Leffelman testified that on the day in question, Donald Tangwall called him several times from St. Petersburg, Florida. He stated that he did not know anyone else who lived in St. Petersburg and that Donald Tangwall was not present when the telephone conversation between Judge Wampler and Eugene Stockton took place.

The final defense witness was Terry Leffelman, who testified that on April 15, 1986, Donald Tangwall was in Florida and called the Leffelman home from St. Petersburg. He also stated that there were no tape recording devices in the Leffelman home. On cross-examination Terry acknowledged that he knew other people who lived in St. Petersburg.

In rebuttal, the State called Patsy Heckman, the court reporter who had recorded defendant's preliminary hearing. She read the defendant's questioning of Nancy Leffelman, where he stated that he was in the house, that there was a recording device on the telephone, and that he was listening to, but not recording, the conversation between Eugene Stockton and Judge Wampler.

The jury returned a guilty verdict and, after defendant's post-trial motion was denied, he has appealed.

The first issue raised by the defendant is that the trial court did not have jurisdiction over his person. While much of defendant's argument on this point is gibberish, the gist of his argument seems to be that he cannot be prosecuted by the State of Illinois because there is no "nexus" connecting him to Illinois.

In order to try an accused, the court must have subject matter and personal jurisdiction. (People v. Martinez (1986), 150 Ill. App. 3d 516, 517, 501 N.E.2d 1003, 1004; People v. McCarty (1981), 101 Ill. App. 3d 355, 357, 427 N.E.2d 1382, 1384.) While defendant cites many cases he suggests support his argument that Illinois courts have no power over him, closer scrutiny reveals that he leaves out words from quotations, quotes phrases from cases out of context, and misinterprets the actual holding of the cases. For example, defendant cites Warren v. District of Columbia (D.C. App. 1981), 444 A.2d 1, for the proposition that "no general or special nexus exists [ sic ] between the individual (e.g., me) and the state." In reality, Warren concerned a lawsuit against the District of Columbia for failure to provide adequate police protection. The Warren court's only language resembling defendant's proposition states: "The duty to provide public services is owed to the public at large, and, absent a special relationship between the police and an individual, no specific legal duty exists." (Warren, 444 A.2d at 3.) Defendant also quotes Hale v. Henkel (1906), 201 U.S. 43, 50 L. Ed. 652, 26 S. Ct. 370, as stating: "The individual owes nothing to the State for he receives nothing thereform [ sic ]." Not only does this misquote Hale, but the quote is taken out of context. The actual quote in context is as follows:

"He owes no duty to the state or his neighbors to divulge his business, or to open his doors to an investigation, so far as it may tend to incriminate him. He owes no such duty to the state, since he receives nothing therefrom, beyond the protection of this life and property." Hale, 201 U.S. at 74, 50 L. Ed. at 665, 26 S. Ct. at 379.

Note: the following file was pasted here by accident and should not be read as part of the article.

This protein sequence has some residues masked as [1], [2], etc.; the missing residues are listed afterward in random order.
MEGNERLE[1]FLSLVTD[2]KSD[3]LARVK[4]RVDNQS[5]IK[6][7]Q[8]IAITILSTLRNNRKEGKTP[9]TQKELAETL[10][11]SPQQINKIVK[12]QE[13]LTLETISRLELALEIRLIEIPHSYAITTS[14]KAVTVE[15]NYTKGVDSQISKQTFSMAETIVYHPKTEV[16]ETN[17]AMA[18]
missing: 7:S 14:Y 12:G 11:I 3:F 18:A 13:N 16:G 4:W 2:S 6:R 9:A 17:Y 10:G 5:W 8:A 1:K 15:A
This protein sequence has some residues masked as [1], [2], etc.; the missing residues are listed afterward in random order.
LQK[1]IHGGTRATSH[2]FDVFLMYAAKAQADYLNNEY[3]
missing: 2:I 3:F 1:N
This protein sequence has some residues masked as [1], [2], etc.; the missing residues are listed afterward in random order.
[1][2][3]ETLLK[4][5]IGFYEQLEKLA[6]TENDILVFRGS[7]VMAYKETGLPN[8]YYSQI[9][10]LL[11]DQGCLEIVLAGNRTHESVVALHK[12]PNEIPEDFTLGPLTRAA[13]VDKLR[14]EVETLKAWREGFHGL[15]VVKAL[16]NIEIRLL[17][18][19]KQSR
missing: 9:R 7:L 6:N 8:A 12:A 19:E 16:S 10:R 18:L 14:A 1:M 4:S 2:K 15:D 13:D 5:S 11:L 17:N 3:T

Defendant also argues that courts are not "courts" in the regular sense of the word, but merely extensions of administrative agencies. In support of this contention, defendant refers this court to Federal Radio Comm'n v. General Electric Co. (1930), 281 U.S. 464, 74 L. Ed. 969, 50 S. Ct. 389. The Supreme Court did not there find that all courts were merely extensions of administrative bodies, but instead held that it did not have jurisdiction to review that particular case because the court of appeals of the District of Columbia was not acting judicially, but as a part of an administrative agency when it reviewed Radio Commission licensing decisions. Federal Radio Comm'n, 281 U.S. at 467, 74 L. Ed. at 971, 50 S. Ct. at 390.

Finally, defendant cites California v. Farley (1971), 20 Cal. App. 3d 1032, 98 Cal. Rptr. 89, for the proposition that minor offenses cannot call the State's police power into action, and no reasonable act of a person can, by itself, create jurisdiction over the person. Farley and the case to which it refers, People v. Wohlleben (1968), 261 Cal. App. 2d 461, 67 Cal. Rptr. 826, actually stand for the proposition that, in California, minor traffic arrests must be made pursuant to the Vehicle Code, not the Penal Code. Farley, 20 Cal. App. 3d at 1035, 98 Cal. Rptr. at 91; Wohlleben, 261 Cal. App. 2d at 463, 67 Cal. Rptr. at 828.

Section 1-5(a)(1) of the Criminal Code of 1961 (Ill. Rev. Stat. 1987, ch. 38, par. 1-5(a)(1)) states that a person is subject to prosecution in Illinois if he commits an offense within the State. Defendant's testimony at Terry Leffelman's trial establishes that he was in Illinois at the time of the offense and that the offense was committed in Illinois. Tangwall's presence and conduct create the "nexus" with the State of Illinois required by law, and the circuit court had jurisdiction over him in trial.

Defendant also contends that he was denied his sixth amendment right to counsel because the court would not allow him to be represented by a nonattorney. In People v. Schwarz (1987), 155 Ill. App. 3d 41, 507 N.E.2d 1192, we recently held that a defendant is not entitled to be represented by a non-attorney at trial. In this case, defendant was permitted to have a non-attorney sit with him and advise him during the trial, and Terry Leffelman was present at and spoke during the instruction conference. In that the defendant has not given us any rationale *fn1 for overruling Schwarz, we follow its reasoning and find that defendant's sixth amendment right to counsel was not violated.

Accordingly, the judgment of the circuit court is affirmed.

Affirmed.

CASE RESOLUTION

Judgment affirmed.